Individual therapy

You’ll have individual therapy sessions with a trained mental health professional. Individual therapy helps you work on underlying emotional pain that can fuel alcohol and drug addiction. Our therapists may draw on treatment therapies like cognitive behavioral therapy, motivational interviewing and dialectical behavior therapy. These approaches are especially useful in substance abuse treatment.

Group therapy

You’ll meet in groups with peers sharing similar issues. Group therapy is an opportunity to:

  • Explore issues that underlie substance abuse
  • Connect with people that understand your struggles
  • Get guidance from a trained mental health professional
  • Develop better interpersonal skills
  • Learn healthy coping skills

Family therapy

Substance abuse and addiction wreak havoc on families. Family therapy helps you begin repairing relationships with loved ones.  A trained therapist guides you and your loved ones to better communication. You’ll learn how best to support each other.

Alternative therapies

Painkiller addiction treatment also includes alternative therapies. These approaches help nourish your behavioral health in different ways than talk therapy. Some of our treatment centers offer approaches like:

  • Mindfulness
  • Psychodrama
  • Adventure therapies
  • Music therapy
  • Art therapy
  • EMDR

If you’re struggling with painkiller addiction, you may also take part in alternative pain management therapies like massage and acupuncture.

Aftercare Planning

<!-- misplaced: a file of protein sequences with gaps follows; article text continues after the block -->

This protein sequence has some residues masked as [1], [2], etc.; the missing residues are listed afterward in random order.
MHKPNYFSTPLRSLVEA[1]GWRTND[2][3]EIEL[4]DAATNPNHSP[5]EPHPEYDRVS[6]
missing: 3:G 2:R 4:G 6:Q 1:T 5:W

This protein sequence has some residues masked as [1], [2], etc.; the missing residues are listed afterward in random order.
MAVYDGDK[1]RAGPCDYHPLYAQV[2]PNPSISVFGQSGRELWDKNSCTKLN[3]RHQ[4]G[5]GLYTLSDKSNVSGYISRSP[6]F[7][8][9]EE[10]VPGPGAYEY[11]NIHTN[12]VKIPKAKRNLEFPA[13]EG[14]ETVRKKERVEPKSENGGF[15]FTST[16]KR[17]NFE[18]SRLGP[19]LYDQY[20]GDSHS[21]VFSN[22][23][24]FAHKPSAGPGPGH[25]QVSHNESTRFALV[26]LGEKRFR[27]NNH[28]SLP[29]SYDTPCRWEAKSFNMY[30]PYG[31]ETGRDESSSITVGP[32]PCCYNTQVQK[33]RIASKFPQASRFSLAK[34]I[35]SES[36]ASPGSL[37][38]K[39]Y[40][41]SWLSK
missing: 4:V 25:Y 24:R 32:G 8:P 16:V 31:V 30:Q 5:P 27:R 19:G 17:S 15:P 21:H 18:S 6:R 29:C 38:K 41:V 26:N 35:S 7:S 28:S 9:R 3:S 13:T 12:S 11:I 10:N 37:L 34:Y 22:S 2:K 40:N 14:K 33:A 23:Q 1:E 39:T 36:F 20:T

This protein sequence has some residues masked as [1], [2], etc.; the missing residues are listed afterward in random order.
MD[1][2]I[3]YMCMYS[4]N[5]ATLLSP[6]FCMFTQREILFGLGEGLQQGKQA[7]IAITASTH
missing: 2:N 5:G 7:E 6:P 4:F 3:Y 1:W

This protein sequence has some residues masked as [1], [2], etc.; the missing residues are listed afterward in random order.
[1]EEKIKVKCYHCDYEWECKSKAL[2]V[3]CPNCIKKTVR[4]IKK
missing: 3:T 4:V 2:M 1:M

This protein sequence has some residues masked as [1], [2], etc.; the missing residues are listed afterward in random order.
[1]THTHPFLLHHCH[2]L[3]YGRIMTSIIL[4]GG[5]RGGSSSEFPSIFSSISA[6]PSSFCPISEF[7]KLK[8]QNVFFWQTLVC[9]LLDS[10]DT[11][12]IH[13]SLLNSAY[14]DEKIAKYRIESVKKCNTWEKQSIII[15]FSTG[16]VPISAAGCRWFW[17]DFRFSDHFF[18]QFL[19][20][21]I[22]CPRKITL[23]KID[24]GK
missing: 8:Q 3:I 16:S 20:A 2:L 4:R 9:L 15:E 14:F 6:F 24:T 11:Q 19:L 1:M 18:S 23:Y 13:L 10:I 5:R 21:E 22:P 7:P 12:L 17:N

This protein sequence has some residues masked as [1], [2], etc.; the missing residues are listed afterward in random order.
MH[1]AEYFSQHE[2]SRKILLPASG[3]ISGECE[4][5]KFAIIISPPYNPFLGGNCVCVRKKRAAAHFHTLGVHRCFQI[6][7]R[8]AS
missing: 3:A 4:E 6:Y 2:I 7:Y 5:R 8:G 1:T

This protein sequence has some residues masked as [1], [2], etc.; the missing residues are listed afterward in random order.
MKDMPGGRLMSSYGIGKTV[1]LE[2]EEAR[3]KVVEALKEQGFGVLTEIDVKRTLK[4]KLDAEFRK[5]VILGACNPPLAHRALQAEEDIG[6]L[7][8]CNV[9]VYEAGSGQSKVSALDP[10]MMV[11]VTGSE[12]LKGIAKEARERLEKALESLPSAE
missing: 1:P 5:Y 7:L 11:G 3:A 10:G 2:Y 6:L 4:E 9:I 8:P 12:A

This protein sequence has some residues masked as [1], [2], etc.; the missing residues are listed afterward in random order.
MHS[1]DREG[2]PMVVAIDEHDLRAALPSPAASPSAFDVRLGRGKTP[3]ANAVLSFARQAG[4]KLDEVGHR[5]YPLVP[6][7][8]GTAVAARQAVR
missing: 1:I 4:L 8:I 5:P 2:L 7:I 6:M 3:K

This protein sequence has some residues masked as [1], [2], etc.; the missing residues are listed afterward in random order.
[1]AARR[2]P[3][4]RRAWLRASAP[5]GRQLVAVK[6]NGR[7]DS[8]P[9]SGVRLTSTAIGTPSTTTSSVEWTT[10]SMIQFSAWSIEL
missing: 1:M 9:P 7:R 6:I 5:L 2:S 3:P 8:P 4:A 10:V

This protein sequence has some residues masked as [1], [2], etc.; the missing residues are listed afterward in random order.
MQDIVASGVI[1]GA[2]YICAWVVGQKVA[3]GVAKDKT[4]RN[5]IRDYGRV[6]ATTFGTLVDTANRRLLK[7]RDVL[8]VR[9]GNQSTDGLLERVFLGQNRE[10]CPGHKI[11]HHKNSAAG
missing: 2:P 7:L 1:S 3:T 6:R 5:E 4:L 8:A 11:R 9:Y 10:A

We’ll help you plan for life after inpatient rehab. You’ll learn relapse prevention skills in residential treatment. We’ll also connect you with resources in your community such as:

  • Appointments with medical professionals and therapists
  • Addiction recovery support groups like the 12 Steps and alternatives to the 12 Steps
  • Outpatient drug rehab as needed
  • Sober-living residences

About Prescription Drug Addiction

Prescription drug abuse is a growing epidemic. The National Institute on Drug Abuse reports that over 52 million people in the U.S. over the age of 12 have used prescription drugs for non-medical reasons. Prescription drugs often straddle the line between helpful and damaging. Many prescription drugs help treat symptoms of psychological and medical conditions. They may also cause painful or uncomfortable side effects. Some medications like prescription painkillers have a high potential for prescription drug misuse.

Why Do People Abuse Prescription Drugs?

Certain types of medications are commonly abused by people looking to achieve a certain state of mind. These may include feelings of:

  • Elation or “being high”
  • Relaxation
  • Freedom from anxiety

Because of how these drugs work on the brain, this misuse of prescription drugs can lead to drug dependency and addiction.

Types of Commonly Abused Prescription Drugs

Commonly abused prescription drugs that often lead to addiction are:

  • Depressants
  • Stimulants
  • Opioid painkillers

Depressants